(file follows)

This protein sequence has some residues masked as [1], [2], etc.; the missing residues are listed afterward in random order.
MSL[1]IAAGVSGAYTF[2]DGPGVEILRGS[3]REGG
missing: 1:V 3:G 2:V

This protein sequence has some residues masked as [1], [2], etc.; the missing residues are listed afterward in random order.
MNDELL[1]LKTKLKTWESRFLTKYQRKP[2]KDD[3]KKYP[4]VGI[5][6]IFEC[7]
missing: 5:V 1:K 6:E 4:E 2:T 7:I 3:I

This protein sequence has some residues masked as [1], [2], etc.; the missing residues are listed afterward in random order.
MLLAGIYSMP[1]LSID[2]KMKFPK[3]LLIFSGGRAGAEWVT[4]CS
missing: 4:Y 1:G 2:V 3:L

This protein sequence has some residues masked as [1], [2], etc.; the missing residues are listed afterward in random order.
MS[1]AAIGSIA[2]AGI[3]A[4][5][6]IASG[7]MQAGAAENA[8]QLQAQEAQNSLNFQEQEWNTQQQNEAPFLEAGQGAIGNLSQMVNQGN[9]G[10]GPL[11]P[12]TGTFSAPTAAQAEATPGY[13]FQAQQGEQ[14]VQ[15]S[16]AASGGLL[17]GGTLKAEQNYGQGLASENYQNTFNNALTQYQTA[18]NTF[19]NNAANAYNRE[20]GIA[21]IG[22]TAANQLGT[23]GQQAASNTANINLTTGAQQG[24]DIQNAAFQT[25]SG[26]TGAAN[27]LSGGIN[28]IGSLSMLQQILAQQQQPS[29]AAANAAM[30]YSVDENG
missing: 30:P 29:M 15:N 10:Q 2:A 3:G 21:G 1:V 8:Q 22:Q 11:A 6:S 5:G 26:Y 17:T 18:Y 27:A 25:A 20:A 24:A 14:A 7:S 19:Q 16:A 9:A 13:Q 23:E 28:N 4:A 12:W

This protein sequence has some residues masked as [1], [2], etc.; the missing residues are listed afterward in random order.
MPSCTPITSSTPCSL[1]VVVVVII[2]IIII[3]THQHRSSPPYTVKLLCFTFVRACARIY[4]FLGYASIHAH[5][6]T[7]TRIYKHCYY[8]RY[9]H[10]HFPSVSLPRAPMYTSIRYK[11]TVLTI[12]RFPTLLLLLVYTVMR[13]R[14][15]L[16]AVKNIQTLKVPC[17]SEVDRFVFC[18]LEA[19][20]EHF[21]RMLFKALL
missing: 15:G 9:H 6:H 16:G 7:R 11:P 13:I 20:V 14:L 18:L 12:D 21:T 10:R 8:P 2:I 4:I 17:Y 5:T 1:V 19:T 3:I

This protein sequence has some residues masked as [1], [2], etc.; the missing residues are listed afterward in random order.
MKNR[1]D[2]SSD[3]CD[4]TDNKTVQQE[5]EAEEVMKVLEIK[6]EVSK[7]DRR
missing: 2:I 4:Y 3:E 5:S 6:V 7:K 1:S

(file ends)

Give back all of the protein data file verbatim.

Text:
This protein sequence has some residues masked as [1], [2], etc.; the missing residues are listed afterward in random order.
MSL[1]IAAGVSGAYTF[2]DGPGVEILRGS[3]REGG
missing: 1:V 3:G 2:V

This protein sequence has some residues masked as [1], [2], etc.; the missing residues are listed afterward in random order.
MNDELL[1]LKTKLKTWESRFLTKYQRKP[2]KDD[3]KKYP[4]VGI[5][6]IFEC[7]
missing: 5:V 1:K 6:E 4:E 2:T 7:I 3:I

This protein sequence has some residues masked as [1], [2], etc.; the missing residues are listed afterward in random order.
MLLAGIYSMP[1]LSID[2]KMKFPK[3]LLIFSGGRAGAEWVT[4]CS
missing: 4:Y 1:G 2:V 3:L

This protein sequence has some residues masked as [1], [2], etc.; the missing residues are listed afterward in random order.
MS[1]AAIGSIA[2]AGI[3]A[4][5][6]IASG[7]MQAGAAENA[8]QLQAQEAQNSLNFQEQEWNTQQQNEAPFLEAGQGAIGNLSQMVNQGN[9]G[10]GPL[11]P[12]TGTFSAPTAAQAEATPGY[13]FQAQQGEQ[14]VQ[15]S[16]AASGGLL[17]GGTLKAEQNYGQGLASENYQNTFNNALTQYQTA[18]NTF[19]NNAANAYNRE[20]GIA[21]IG[22]TAANQLGT[23]GQQAASNTANINLTTGAQQG[24]DIQNAAFQT[25]SG[26]TGAAN[27]LSGGIN[28]IGSLSMLQQILAQQQQPS[29]AAANAAM[30]YSVDENG
missing: 30:P 29:M 15:N 10:Q 2:A 3:G 21:G 1:V 8:Q 22:Q 11:A 6:S 5:G 26:Y 17:T 18:Y 27:A 25:A 20:A 24:A 14:A 7:S 19:Q 16:A 9:A 13:Q 23:E 28:N 4:A 12:W

This protein sequence has some residues masked as [1], [2], etc.; the missing residues are listed afterward in random order.
MPSCTPITSSTPCSL[1]VVVVVII[2]IIII[3]THQHRSSPPYTVKLLCFTFVRACARIY[4]FLGYASIHAH[5][6]T[7]TRIYKHCYY[8]RY[9]H[10]HFPSVSLPRAPMYTSIRYK[11]TVLTI[12]RFPTLLLLLVYTVMR[13]R[14][15]L[16]AVKNIQTLKVPC[17]SEVDRFVFC[18]LEA[19][20]EHF[21]RMLFKALL
missing: 15:G 9:H 6:H 16:G 7:R 11:P 13:I 20:V 14:L 18:L 12:D 21:T 10:R 8:P 2:I 4:I 17:Y 5:T 1:V 19:T 3:I

This protein sequence has some residues masked as [1], [2], etc.; the missing residues are listed afterward in random order.
MKNR[1]D[2]SSD[3]CD[4]TDNKTVQQE[5]EAEEVMKVLEIK[6]EVSK[7]DRR
missing: 2:I 4:Y 3:E 5:S 6:V 7:K 1:S